I deal with many people who work with Windows XP (Unfortunately). But Windows XP’s last supported Internet Explorer was IE8. And, unfortunately, I have to add code to attempt to make pages IE8 compatible.
But I make no effort to make pages IE7 compatible and, if I do so, it almost always causes issues with the modern browsers. For instance, removing block will bring back spacing problems.
In the height if its popularity, IE7 web pages were still being built using a lot of table layouts. It never supported a single line of HTML5 or CSS3 and most modern code has both in it. With so few people in the world using IE7, I would advice that no amount of effort put towards it is a good investment. Microsoft and all web companies agree with me. That’s what I mean when I say, “not supported.” Microsoft and the industry in general has abandoned it and long ago made announcements that they will in no way support the IE7 platform nor attempt to make web sites work with it. More recently, most companies did the same with IE8.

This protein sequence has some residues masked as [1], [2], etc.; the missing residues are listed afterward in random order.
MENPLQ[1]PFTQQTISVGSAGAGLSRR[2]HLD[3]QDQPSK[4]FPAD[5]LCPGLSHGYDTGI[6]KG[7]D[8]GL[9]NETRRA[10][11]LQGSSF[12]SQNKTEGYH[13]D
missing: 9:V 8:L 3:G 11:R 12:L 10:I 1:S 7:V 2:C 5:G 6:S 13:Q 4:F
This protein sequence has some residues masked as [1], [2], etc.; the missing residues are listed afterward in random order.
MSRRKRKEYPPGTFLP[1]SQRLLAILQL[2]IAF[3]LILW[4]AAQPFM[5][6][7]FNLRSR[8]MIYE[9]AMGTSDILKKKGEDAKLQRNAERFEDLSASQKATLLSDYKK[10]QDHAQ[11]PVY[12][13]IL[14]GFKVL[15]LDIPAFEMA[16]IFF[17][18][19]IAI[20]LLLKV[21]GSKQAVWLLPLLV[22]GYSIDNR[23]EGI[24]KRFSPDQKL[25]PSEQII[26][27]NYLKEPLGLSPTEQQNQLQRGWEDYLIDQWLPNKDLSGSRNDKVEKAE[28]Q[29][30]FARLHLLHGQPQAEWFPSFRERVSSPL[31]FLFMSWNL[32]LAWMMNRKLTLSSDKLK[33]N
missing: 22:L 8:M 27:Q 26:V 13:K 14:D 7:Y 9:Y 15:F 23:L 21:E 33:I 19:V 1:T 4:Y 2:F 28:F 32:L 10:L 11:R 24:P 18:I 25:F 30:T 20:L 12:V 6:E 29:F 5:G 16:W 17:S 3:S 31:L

Attempting to support extremely outdated browsers is a ton of effort to support perhaps 1% of the internet public. It is much more cost-effective to simply tell that 1% that the issues they see are their fault. You don’t see Nintendo making Wii U games compatible with the Nintendo 64. That’s the same number of generations back as IE7.